Some companies focus on getting new customers or retaining old ones. Not AirAsia. It focuses on both marketing strategies. Whether customers keep coming back is a gauge for a company to know if it is doing it right or not. As Fernandes says, “Loyal customers are also usually the ones recommending a particular product or service to others.” In other words, loyal customers market your business for you. However, Fernandes points out that it is just as important to acquire new customers in order to continue to grow your business. In AirAsia’s case, as the airline orders more planes, it needs more people to fill the seats while maintaining “an exceptional level of service and a wide range of innovative products to entice new customers to fly with us and existing ones to come back again and again.”

Be Willing To do Business Differently

Take a play from AirAsia and be willing to do things differently than other businesses in your sector. “Air travel in Asia used to be monopolized by overpriced full service carriers and with the competitive environment in the region,” Fernandes says. AirAsia emphasizes the types of services and products it offers through ‘bold and innovative marketing campaigns.’ In 2010, AirAsia launched its ‘Mind Blowing Fare’ campaign, using social media sites such as Facebook and Twitter to heavily market the campaign. In one day the airline sold over 500,000 seats.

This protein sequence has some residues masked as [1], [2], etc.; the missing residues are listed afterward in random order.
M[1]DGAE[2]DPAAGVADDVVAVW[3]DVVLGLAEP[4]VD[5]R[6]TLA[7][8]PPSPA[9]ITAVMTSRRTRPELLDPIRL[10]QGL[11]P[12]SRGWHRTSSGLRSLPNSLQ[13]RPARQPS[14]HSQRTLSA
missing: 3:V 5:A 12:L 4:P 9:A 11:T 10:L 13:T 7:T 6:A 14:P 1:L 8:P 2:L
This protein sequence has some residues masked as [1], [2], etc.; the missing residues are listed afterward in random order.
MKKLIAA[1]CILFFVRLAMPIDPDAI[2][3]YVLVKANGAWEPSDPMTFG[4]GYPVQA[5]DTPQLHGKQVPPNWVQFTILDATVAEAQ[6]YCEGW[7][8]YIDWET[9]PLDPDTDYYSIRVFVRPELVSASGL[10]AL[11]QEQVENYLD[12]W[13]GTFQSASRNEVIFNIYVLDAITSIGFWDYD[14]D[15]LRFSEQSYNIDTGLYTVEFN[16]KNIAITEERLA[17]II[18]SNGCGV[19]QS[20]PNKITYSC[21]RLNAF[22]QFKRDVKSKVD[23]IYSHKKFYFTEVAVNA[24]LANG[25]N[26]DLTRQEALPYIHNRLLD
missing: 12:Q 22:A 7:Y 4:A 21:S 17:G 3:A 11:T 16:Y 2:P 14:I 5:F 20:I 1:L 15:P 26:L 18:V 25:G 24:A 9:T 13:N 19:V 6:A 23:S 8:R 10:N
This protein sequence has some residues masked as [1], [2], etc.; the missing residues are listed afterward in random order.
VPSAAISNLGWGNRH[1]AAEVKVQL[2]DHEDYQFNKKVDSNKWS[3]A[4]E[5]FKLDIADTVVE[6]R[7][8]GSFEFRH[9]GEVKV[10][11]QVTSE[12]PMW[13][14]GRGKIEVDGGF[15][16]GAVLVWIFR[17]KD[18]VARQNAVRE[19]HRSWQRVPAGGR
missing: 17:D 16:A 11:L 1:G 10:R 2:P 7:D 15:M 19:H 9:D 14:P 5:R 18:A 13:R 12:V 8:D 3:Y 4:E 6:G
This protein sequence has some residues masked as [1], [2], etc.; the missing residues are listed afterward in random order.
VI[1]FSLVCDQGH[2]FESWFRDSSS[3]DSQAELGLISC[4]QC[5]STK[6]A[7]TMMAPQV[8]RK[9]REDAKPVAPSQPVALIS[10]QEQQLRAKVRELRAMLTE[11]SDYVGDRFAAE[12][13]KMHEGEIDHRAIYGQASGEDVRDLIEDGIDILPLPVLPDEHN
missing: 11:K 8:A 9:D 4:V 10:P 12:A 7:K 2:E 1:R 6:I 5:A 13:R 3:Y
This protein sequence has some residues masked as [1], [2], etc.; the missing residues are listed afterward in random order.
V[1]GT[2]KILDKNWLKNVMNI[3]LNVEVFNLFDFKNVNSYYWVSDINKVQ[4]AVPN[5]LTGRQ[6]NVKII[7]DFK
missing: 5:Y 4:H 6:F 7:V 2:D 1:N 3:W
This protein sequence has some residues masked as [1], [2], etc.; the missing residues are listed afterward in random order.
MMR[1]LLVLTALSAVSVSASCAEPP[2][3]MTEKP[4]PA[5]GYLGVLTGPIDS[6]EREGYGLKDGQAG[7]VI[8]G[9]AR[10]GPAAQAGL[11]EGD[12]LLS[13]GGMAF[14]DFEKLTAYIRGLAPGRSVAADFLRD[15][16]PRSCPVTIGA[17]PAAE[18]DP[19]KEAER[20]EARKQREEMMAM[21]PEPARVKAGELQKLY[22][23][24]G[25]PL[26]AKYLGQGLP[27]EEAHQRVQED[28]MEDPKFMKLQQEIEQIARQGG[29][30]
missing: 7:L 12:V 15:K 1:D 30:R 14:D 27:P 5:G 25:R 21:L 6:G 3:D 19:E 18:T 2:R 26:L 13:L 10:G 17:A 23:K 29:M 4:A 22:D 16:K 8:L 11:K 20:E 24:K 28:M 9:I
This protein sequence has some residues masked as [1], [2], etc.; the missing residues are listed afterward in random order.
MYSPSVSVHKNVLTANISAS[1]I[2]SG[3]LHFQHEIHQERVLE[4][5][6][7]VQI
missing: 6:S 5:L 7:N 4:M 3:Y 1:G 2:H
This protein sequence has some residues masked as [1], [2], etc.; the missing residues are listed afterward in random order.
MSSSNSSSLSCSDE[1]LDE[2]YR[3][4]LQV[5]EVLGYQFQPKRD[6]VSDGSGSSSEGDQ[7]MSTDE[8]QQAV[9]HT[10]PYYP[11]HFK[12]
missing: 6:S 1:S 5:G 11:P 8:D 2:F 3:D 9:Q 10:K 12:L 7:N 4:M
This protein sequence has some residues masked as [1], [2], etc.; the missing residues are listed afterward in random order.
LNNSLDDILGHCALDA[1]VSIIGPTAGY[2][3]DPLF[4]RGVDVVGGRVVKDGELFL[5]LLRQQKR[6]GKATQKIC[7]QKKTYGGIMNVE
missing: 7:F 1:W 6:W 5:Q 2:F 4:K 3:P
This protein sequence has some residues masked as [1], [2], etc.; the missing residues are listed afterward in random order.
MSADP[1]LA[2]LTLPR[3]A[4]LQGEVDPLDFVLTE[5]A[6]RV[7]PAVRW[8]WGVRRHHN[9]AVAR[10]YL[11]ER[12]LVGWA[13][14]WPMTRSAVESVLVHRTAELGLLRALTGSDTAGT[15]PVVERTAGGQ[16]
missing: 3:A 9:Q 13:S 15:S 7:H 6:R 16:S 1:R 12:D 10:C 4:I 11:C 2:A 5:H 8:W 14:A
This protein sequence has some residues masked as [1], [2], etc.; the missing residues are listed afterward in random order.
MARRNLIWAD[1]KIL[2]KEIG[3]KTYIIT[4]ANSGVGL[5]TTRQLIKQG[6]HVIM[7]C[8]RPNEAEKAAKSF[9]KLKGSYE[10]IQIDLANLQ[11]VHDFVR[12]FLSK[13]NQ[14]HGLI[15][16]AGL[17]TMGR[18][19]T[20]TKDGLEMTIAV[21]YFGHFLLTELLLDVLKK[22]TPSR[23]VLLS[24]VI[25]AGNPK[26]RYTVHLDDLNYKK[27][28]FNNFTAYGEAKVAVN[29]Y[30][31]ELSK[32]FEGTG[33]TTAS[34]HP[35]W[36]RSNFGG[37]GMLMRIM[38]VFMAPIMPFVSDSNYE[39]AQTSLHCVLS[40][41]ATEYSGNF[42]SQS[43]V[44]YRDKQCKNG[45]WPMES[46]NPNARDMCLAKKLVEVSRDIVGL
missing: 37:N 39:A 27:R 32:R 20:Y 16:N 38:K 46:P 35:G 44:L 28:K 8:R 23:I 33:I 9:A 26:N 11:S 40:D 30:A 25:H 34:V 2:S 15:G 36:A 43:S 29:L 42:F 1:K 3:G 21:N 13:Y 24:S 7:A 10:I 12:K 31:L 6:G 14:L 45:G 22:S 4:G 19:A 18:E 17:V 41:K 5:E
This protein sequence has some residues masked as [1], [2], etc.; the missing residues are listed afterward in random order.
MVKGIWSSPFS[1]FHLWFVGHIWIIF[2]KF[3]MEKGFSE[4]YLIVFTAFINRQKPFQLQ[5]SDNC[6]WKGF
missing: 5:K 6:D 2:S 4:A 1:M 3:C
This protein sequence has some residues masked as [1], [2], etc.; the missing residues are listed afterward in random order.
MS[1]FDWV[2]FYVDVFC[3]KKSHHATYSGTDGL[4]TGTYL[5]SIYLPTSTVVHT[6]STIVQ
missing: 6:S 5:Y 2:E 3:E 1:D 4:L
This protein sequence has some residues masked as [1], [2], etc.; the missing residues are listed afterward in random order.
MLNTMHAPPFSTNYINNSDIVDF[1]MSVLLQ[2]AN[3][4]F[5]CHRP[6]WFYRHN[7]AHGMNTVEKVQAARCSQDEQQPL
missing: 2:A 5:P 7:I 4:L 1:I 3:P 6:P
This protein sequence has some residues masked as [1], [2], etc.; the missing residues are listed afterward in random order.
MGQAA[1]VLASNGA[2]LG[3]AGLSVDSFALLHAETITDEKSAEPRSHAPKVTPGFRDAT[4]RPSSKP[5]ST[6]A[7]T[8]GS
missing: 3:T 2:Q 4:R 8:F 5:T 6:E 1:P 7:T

Since AirAsia has the vision of making air travel accessible for everyone, it naturally offers lower cost fares. And it is that aspect of its business which it emphasizes in order to differentiate it “from the rest of the field in terms of cost, connectivity, flight frequencies, convenience, innovation and many others,” Fernandes states. AirAsia wants to continue to lead as what he describes as “world’s best low-cost airline and as an innovator making air travel accessible to all.” The airline could not differentiate itself from other airlines if it did not have the right marketing strategies in place.

Marketing is Everyone’s Responsibility

Some businesses do not emphasize the importance of marketing among all of their employees, from the higher paid ones to lower paid workers. Not at AirAsia. It is the philosophy of Fernandes that everyone has a role in marketing. As he says, “Everyone has a role as a marketer.” At AirAsia, all employees contribute to marketing, including those who interact with customers, particularly flight attendants and guest services staff. Fernandes says that everyone at AirAsia is “passionate about the brand and do their utmost to contribute.”

Fernandes has turned AirAsia into a company that knows how to gain attention through bold marketing campaigns. It is also a company that has carried over 230 million people on its flights while creating new markets and boosting tourism and travel in Asia. Perhaps the reason why customers keep using AirAsia is that Fernandes views all of his employees as the company’s ‘greatest asset’ and being appreciated in such a way makes happy employees who treat customers well.

Perhaps Fernandes developed his views on marketing while watching his mother sell Tupperware. In fact, he cites his mother as his marketing role model, explaining that she “pioneered the Tupperware business in Malaysia.” He would attend dealers conventions with his mother, who he calls a “very good presenter and marketer…able to sell thousands of those things.” His mother is his ‘inspiration and mentor’ and one of the reasons that he started his own airline because he learned from her that nothing in life is impossible if you are willing to work hard for it.


nbr_kansiThis article appeared on the August 2014 issue of Nordic Business Report. Read the full magazine here »